Preparations for the forthcoming exhibition at the Agricultural Hall are well advanced, and a list of the principal exhibitors of commercial motors, accessories, components, stores and tires will be found on page 98 of this issue. Nobody will anticipate a collection equal to the recent one at Olympia, but we feel sure that many will be surprised at the scope and contents of Cordingley's Exhibition when it opens on the 6th proximo. The promoters of this show expect that they will be able to attract a representive attendance of business men, in which direction the Agricultural Hall enjoys an old-established and wide connection, and one that has been built up as the result of a large number of successful exhibitions under the auspices of various important societies. Whilst of opinion that the display of private and commercial vehicles at Islington will merit a visit from any who can arrange the time to go to it, and whilst it is clear that the longer interval which now comes between the pri. vate car show of the Society of Motor Manufacturers and Traders and Cordingley's Show will materially assist the latter to maintain a representative aspect, it cannot be hoped that either of the two principal sections will be able to approach, either in character or extent, the two separate exhibitions for which provision has now been so effectively made at Olympia.

Motoreabs in Demand.

London is about to see removed the reproach under which its facilities for rapid travelling in conjunction with privacy now labour. Paris and Berlin have set the pace in motorcab developments, whilst the Metropolis has, possibly by reason of absorption in controversies and essays over the motorbus, allowed this branch of commercial motoring to take an inferior place. There was, first of all, the idea that the motorbus might serve all needs, and this required to be combated. Its complete refutation is clearly established, as should have been obvious from Continental parallels, for, as we pointed out at the time when the view was advanced that the motorbus left no room for the motorcab, the motorcab has a bright future before it in London. We were discussing at that date —December, 'gas—the promotion of two small companies for the purpose of introducing a limited number of these vehicles, and it is highly satisfactory to be able to report that the .estimated daily receipts per cab have been consistently exceeded. It is unfortunately true, however, that the general financial result has been less encouraging than this single feature might indicate, but that disappointment has been due to a variety of causes. Incxperienced and untrained drivers, lack of effective control over the vehicles when in service, and not a few instances of unsuitable vehicles have contributed to a low effective percentage; but all the records tend to show that success is assured if good machines and good management are brought together. The motorcab will have increasing chances, now that the police are enforcing the 12-mile limit more strictly : further, if the operating companies do not eliminate excessive waits at favourite stopping-places, the motorbuses will lose many of their comparatively well-to-do patrons to the new motorcabs, and not the least of the inducements is the taximeter.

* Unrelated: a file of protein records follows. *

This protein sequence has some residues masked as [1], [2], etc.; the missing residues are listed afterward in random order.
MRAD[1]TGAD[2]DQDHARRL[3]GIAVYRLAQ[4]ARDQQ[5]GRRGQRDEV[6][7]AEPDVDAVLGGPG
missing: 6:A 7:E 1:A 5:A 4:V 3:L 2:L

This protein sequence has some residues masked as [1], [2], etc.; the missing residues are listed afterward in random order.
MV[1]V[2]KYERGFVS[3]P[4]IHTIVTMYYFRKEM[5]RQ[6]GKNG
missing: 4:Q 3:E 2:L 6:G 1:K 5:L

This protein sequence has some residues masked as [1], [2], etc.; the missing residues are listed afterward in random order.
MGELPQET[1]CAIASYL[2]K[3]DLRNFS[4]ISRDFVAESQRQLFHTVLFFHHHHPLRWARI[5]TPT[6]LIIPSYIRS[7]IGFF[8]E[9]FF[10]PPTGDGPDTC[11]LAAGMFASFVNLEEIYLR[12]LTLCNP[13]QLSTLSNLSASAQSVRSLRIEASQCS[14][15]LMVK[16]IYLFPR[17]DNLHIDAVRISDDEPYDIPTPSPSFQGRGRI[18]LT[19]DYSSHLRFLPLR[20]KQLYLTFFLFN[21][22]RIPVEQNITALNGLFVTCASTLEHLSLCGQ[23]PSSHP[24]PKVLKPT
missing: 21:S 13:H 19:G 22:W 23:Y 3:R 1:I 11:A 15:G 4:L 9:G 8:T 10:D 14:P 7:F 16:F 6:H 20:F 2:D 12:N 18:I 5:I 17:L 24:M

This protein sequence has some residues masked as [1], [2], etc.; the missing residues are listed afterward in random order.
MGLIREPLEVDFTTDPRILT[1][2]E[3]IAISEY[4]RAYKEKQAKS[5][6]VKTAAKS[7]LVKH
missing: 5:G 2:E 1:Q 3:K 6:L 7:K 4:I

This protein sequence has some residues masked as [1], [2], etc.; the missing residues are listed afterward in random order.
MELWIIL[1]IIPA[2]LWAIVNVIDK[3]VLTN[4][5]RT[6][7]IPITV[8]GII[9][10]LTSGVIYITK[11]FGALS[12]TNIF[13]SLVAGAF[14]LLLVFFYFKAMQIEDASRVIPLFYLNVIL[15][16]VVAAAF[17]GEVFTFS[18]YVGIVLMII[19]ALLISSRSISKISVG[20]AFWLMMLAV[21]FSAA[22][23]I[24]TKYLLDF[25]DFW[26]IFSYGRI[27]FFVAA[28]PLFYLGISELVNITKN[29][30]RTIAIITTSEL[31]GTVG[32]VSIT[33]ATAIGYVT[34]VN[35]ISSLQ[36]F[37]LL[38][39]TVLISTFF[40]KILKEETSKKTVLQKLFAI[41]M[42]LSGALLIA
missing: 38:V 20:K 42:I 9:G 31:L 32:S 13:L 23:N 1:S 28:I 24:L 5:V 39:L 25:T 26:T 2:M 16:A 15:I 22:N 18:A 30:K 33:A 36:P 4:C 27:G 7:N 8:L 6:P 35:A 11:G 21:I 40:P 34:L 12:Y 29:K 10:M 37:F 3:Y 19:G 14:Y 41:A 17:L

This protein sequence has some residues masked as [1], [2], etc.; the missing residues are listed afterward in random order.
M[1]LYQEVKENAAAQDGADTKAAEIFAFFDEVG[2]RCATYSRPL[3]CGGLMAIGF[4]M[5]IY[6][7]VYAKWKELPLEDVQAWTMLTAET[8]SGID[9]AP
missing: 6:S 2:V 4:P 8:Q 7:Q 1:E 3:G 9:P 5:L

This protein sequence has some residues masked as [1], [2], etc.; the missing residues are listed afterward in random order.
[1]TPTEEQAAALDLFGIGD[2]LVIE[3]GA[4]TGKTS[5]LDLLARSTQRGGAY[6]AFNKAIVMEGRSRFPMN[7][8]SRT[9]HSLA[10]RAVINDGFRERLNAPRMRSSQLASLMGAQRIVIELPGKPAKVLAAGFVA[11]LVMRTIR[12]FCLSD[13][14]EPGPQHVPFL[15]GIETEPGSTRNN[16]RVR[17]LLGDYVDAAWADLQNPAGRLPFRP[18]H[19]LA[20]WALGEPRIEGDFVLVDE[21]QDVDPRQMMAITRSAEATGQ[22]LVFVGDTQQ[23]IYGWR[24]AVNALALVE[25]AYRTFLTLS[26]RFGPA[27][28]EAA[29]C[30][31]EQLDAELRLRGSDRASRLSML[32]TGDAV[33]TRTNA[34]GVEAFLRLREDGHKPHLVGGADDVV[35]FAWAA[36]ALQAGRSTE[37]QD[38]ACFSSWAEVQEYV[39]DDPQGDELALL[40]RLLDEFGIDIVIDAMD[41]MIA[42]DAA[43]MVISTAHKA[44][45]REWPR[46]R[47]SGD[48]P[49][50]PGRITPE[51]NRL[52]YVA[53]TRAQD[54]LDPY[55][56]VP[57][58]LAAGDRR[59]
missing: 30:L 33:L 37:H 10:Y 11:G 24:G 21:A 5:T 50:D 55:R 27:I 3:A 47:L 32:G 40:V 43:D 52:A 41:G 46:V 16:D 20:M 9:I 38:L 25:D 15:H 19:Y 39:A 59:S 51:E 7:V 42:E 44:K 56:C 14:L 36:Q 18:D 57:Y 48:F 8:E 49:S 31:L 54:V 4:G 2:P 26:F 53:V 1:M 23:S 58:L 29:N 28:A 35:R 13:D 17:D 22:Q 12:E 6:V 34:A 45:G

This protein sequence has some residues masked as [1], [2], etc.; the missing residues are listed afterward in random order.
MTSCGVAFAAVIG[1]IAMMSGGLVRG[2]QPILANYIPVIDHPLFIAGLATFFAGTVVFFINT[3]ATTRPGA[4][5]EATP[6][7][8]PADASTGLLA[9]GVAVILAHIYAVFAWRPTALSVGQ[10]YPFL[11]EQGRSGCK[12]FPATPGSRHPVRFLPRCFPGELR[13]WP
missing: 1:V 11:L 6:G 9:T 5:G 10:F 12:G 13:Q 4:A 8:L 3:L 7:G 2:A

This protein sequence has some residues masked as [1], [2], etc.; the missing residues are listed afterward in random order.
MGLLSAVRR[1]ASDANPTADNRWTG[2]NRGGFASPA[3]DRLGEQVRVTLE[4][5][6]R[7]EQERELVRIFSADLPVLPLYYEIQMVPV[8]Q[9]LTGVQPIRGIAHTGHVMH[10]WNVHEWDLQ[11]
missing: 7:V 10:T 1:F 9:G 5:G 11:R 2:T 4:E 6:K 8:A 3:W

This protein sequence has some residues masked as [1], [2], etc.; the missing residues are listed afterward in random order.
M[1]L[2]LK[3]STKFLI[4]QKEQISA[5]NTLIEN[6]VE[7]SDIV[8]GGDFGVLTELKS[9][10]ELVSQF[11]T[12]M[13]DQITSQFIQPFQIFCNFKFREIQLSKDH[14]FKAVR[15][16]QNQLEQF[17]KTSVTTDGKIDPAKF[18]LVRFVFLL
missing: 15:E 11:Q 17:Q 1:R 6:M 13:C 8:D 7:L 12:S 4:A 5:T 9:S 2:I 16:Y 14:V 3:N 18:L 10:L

We are prompted to the foregoing remarks by the fact of the excellent programme of several of the larger motorcab companies. Some particulars of the plans of the General Motorcab Company will be found elsewhere in this issue, and they cannot fail to strike terror into the hearts of oldfashioned jobmasters who are not on the alert to move with the times. There is no valid or sound reason why members of the Cabmen's Union should refuse to participate in this great development, and we trust their officials will not remain wilfully blind to the march of progress. If they are obdurate, there are enough men with the necessary knowledge of London from whose ranks those of the motor-cabby will be recruited to the exclusion of the horse-drivers, who may waken up to this fact too late.